“Especially after the devastating fires in New South Wales, South Australia and Victoria, as well as the crippling droughts in Queensland.
“If COVID-19 has taught us anything, it is that we are in this together – so let’s support our local businesses and get out to see what a spectacular place Australia is.”
Intrepid Travel Managing Director APAC Sarah Clark also adds that there is pent-up demand for travel within Australia by Australians.
“We know that the average consumer will have a decreased disposable income due to economic constraints and increased unemployment. However, Australians love to travel.
There has already been so much interest in intrastate travel, getting out of main cities into regional areas, and this will continue interstate alongside border restrictions relaxing,” she says.
“We have seen interest in the new trips in the week since launch, especially for travel into September, October and beyond.
“In 2020, The Whitsundays will be the new Croatia and Tasmania the new Scandinavia. People will adjust and adapt, and the desire to travel and experience new places will continue.”
With Intrepid’s standard revenue source switched off – every dollar counts.
“We have treated the launch of our new range with a startup mentality. Paying on the cost of acquisition is an important strategy for us versus big brand advertising,” Sarah notes. “We need to be agile with our approach to partnership and audience reach.”
Travel and retail partnerships are also a key part of the distribution mix, as well as Intrepid’s channels and the strength of the brand and website.
“We do have a large customer base within Australia and have started engaging and introducing them to travelling closer to home.
“The range is also low carbon footprint, 100% carbon offset and is built to support local communities. People will resonate with this concept right across Australia,” Sarah says.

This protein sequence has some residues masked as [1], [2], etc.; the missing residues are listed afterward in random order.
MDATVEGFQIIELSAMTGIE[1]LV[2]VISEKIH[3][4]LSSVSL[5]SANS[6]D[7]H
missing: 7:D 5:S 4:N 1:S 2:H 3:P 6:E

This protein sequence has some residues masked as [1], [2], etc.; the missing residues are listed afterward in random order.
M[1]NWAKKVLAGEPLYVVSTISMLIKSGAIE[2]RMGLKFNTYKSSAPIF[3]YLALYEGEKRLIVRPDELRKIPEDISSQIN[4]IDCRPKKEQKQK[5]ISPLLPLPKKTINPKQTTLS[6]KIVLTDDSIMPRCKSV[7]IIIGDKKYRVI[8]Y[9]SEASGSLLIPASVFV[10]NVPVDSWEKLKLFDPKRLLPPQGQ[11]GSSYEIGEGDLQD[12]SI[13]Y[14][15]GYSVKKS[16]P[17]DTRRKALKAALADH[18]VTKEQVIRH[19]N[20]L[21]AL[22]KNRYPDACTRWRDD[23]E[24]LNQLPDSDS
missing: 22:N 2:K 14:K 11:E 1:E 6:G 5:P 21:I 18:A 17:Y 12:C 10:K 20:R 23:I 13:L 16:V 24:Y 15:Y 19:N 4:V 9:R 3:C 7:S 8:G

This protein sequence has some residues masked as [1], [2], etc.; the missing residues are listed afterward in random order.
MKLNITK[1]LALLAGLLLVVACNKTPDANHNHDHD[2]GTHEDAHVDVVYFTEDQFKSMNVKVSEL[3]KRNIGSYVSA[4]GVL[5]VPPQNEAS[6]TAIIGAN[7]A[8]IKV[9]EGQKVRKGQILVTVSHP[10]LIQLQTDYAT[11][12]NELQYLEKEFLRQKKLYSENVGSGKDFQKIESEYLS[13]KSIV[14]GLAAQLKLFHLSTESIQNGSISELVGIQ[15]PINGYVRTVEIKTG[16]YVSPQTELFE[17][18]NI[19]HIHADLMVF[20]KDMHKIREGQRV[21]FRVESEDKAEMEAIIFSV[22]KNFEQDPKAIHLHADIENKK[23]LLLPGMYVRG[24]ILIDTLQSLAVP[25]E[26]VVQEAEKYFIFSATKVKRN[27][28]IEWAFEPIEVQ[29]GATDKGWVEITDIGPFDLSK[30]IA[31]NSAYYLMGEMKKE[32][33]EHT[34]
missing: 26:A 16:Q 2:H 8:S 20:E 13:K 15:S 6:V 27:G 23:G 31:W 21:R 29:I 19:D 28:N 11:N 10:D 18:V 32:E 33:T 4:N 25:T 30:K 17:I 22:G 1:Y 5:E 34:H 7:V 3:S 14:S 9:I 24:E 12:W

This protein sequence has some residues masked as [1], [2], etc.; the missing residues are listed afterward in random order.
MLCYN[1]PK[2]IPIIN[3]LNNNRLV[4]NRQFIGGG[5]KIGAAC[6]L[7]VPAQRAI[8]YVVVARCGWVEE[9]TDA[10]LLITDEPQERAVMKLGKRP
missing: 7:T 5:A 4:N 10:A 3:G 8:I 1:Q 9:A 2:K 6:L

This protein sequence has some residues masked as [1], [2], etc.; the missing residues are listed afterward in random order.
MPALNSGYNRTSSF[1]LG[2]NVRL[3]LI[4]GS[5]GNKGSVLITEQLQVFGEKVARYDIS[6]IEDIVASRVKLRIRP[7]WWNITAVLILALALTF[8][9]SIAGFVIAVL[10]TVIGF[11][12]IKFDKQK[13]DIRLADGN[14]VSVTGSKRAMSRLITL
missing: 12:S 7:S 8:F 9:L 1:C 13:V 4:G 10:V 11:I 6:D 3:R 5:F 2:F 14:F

Intrepid’s new Australia trips
Intrepid has added a road trip to its new program that specifically visits the bush-fire affected areas of the Blue Mountains and Southern Highlands in NSW.
“We will be quite seasonal. As Australia is such a large country, there are better times to visit specific areas and times when you simply can’t travel to some regions,” Sarah explains. “For example, the Kakadu season ends in October and Tasmania will kick off then.
“Right now, a lot of Southern Australia wants to head north for some warmth. We have only launched phase one of the product range as a test in the market and are looking to launch phase two in the coming month, focused on active adventures and enhancing our new retreats range.”
Nicole’s tips for travel operators returning to work
- Your teams will be under increased pressure, so make sure you are setting your people up for success and having regular, meaningful one-on-one conversations and not just assuming they are okay. What does support look like, sound like and feel like from you as their leader?
- Many staff will have been personally affected by COVID-19. Take the time to recognise this and understand each individual’s situation is different and that cookie-cut responses won’t work for the whole team.
- Be honest with your teams about the challenges the business faces and the changes you need to make to ensure its long-term viability.
- Value your staff’s input. Remember it takes a village to raise a tribe, so don’t think your teams don’t have golden ideas.
- Create opportunities so your people know there is a future within the business. Leaders create leaders, so take the time to understand your team’s strengths and how they can be leveraged.
- Consumers will want to book with confidence, so make sure your booking terms are flexible and supportive of the current environment.
- Think about what your business branding is going to look and feel like after this. How is your level of consulting going to elevate and allow you to stand out from others?
Not sure where to start? These 24 luxury escapes will make for a perfect Australian getaway.